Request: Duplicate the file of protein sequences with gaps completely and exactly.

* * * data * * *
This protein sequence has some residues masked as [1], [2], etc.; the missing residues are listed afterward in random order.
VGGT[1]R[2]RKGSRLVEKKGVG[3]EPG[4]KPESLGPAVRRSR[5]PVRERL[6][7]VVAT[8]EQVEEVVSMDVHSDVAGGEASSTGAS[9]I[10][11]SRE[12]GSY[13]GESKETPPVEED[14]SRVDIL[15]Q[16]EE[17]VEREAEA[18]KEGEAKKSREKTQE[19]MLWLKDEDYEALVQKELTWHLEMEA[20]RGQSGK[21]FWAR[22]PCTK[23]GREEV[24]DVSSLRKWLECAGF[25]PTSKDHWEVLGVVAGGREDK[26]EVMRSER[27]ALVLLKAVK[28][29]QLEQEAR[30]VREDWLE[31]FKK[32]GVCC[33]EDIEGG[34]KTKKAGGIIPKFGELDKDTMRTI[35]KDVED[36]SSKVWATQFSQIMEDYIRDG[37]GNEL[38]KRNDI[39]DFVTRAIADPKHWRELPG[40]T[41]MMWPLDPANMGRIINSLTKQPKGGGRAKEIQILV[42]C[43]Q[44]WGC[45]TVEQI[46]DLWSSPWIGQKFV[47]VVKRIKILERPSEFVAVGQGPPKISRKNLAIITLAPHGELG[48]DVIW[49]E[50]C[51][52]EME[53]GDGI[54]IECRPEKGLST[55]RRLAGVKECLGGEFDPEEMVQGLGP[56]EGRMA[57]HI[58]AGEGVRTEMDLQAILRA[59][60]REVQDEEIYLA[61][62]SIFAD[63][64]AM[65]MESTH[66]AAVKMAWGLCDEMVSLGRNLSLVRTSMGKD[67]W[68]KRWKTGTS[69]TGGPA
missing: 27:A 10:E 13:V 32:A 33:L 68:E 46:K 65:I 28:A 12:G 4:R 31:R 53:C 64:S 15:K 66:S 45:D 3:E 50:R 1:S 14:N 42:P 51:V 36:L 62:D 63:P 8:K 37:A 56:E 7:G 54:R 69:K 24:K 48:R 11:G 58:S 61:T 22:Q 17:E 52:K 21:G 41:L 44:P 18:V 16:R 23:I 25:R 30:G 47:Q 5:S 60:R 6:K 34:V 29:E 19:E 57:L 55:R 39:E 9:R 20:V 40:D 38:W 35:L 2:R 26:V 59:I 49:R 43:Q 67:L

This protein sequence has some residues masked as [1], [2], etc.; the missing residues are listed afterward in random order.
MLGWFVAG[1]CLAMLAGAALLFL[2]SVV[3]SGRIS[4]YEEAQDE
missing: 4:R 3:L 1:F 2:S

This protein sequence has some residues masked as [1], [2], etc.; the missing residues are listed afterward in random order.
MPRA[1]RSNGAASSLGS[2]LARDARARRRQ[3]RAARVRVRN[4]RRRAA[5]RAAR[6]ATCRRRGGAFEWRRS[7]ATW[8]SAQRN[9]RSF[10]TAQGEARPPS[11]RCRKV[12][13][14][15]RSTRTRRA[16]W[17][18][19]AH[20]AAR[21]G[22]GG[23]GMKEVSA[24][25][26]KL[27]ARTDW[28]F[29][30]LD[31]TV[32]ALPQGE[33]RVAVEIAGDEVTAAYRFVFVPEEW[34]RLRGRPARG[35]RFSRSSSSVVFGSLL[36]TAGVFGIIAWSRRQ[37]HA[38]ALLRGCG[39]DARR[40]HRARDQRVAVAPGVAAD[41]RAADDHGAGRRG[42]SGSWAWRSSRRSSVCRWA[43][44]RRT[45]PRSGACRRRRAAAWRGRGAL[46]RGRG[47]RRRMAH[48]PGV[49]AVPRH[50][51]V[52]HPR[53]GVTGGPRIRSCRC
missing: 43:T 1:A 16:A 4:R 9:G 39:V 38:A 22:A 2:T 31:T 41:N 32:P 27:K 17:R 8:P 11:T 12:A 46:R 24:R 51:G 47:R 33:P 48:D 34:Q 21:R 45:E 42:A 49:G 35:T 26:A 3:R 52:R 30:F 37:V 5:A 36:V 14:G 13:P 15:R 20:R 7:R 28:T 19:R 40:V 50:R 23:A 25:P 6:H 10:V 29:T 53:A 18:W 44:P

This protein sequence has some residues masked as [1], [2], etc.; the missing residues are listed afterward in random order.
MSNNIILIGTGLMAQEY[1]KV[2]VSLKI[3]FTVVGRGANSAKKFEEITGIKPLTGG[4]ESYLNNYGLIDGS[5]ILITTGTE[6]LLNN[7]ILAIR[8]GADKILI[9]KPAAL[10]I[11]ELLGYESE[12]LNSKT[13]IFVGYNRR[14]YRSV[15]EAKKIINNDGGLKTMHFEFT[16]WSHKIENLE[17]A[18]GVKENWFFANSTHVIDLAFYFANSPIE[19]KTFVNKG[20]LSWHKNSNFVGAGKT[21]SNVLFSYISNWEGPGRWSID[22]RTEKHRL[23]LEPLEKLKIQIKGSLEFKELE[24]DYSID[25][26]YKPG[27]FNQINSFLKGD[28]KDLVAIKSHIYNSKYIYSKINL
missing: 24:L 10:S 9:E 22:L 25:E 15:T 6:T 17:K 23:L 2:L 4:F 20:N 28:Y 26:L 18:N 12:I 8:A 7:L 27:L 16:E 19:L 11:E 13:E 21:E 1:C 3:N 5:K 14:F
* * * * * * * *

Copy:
This protein sequence has some residues masked as [1], [2], etc.; the missing residues are listed afterward in random order.
VGGT[1]R[2]RKGSRLVEKKGVG[3]EPG[4]KPESLGPAVRRSR[5]PVRERL[6][7]VVAT[8]EQVEEVVSMDVHSDVAGGEASSTGAS[9]I[10][11]SRE[12]GSY[13]GESKETPPVEED[14]SRVDIL[15]Q[16]EE[17]VEREAEA[18]KEGEAKKSREKTQE[19]MLWLKDEDYEALVQKELTWHLEMEA[20]RGQSGK[21]FWAR[22]PCTK[23]GREEV[24]DVSSLRKWLECAGF[25]PTSKDHWEVLGVVAGGREDK[26]EVMRSER[27]ALVLLKAVK[28][29]QLEQEAR[30]VREDWLE[31]FKK[32]GVCC[33]EDIEGG[34]KTKKAGGIIPKFGELDKDTMRTI[35]KDVED[36]SSKVWATQFSQIMEDYIRDG[37]GNEL[38]KRNDI[39]DFVTRAIADPKHWRELPG[40]T[41]MMWPLDPANMGRIINSLTKQPKGGGRAKEIQILV[42]C[43]Q[44]WGC[45]TVEQI[46]DLWSSPWIGQKFV[47]VVKRIKILERPSEFVAVGQGPPKISRKNLAIITLAPHGELG[48]DVIW[49]E[50]C[51][52]EME[53]GDGI[54]IECRPEKGLST[55]RRLAGVKECLGGEFDPEEMVQGLGP[56]EGRMA[57]HI[58]AGEGVRTEMDLQAILRA[59][60]REVQDEEIYLA[61][62]SIFAD[63][64]AM[65]MESTH[66]AAVKMAWGLCDEMVSLGRNLSLVRTSMGKD[67]W[68]KRWKTGTS[69]TGGPA
missing: 27:A 10:E 13:V 32:A 33:L 68:E 46:K 65:I 28:A 12:G 4:R 31:R 53:C 64:S 15:K 66:S 45:D 3:E 50:R 1:S 14:N 42:P 51:V 36:L 62:D 63:P 8:K 37:A 56:E 7:G 54:R 69:K 24:K 48:R 11:G 58:S 61:T 22:Q 17:E 52:K 21:G 41:L 44:P 18:V 16:R 23:I 25:R 30:G 47:Q 5:S 60:R 6:K 34:V 29:E 19:E 57:L 55:R 39:E 9:R 20:V 40:D 38:W 35:L 2:R 26:V 59:I 49:R 43:Q 67:L

This protein sequence has some residues masked as [1], [2], etc.; the missing residues are listed afterward in random order.
MLGWFVAG[1]CLAMLAGAALLFL[2]SVV[3]SGRIS[4]YEEAQDE
missing: 4:R 3:L 1:F 2:S

This protein sequence has some residues masked as [1], [2], etc.; the missing residues are listed afterward in random order.
MPRA[1]RSNGAASSLGS[2]LARDARARRRQ[3]RAARVRVRN[4]RRRAA[5]RAAR[6]ATCRRRGGAFEWRRS[7]ATW[8]SAQRN[9]RSF[10]TAQGEARPPS[11]RCRKV[12][13][14][15]RSTRTRRA[16]W[17][18][19]AH[20]AAR[21]G[22]GG[23]GMKEVSA[24][25][26]KL[27]ARTDW[28]F[29][30]LD[31]TV[32]ALPQGE[33]RVAVEIAGDEVTAAYRFVFVPEEW[34]RLRGRPARG[35]RFSRSSSSVVFGSLL[36]TAGVFGIIAWSRRQ[37]HA[38]ALLRGCG[39]DARR[40]HRARDQRVAVAPGVAAD[41]RAADDHGAGRRG[42]SGSWAWRSSRRSSVCRWA[43][44]RRT[45]PRSGACRRRRAAAWRGRGAL[46]RGRG[47]RRRMAH[48]PGV[49]AVPRH[50][51]V[52]HPR[53]GVTGGPRIRSCRC
missing: 43:T 1:A 16:A 4:R 9:G 39:V 38:A 22:A 2:T 31:T 41:N 32:P 27:K 17:R 8:P 11:T 12:A 46:R 24:R 51:G 47:R 33:P 48:D 34:Q 21:R 45:E 42:A 49:G 35:T 26:A 3:R 52:R 30:F 37:V 5:A 36:V 14:G 13:P 15:R 20:R 7:R 28:T 19:R 40:V 50:R 23:A 25:P 6:H 10:V 29:T 53:A 18:W 44:P

This protein sequence has some residues masked as [1], [2], etc.; the missing residues are listed afterward in random order.
MSNNIILIGTGLMAQEY[1]KV[2]VSLKI[3]FTVVGRGANSAKKFEEITGIKPLTGG[4]ESYLNNYGLIDGS[5]ILITTGTE[6]LLNN[7]ILAIR[8]GADKILI[9]KPAAL[10]I[11]ELLGYESE[12]LNSKT[13]IFVGYNRR[14]YRSV[15]EAKKIINNDGGLKTMHFEFT[16]WSHKIENLE[17]A[18]GVKENWFFANSTHVIDLAFYFANSPIE[19]KTFVNKG[20]LSWHKNSNFVGAGKT[21]SNVLFSYISNWEGPGRWSID[22]RTEKHRL[23]LEPLEKLKIQIKGSLEFKELE[24]DYSID[25][26]YKPG[27]FNQINSFLKGD[28]KDLVAIKSHIYNSKYIYSKINL
missing: 24:L 10:S 9:E 22:L 25:E 15:T 6:T 17:K 23:L 2:L 4:F 20:N 28:Y 26:L 18:N 12:I 8:A 7:L 27:L 16:E 19:L 11:E 13:E 21:E 1:C 3:N 5:K 14:F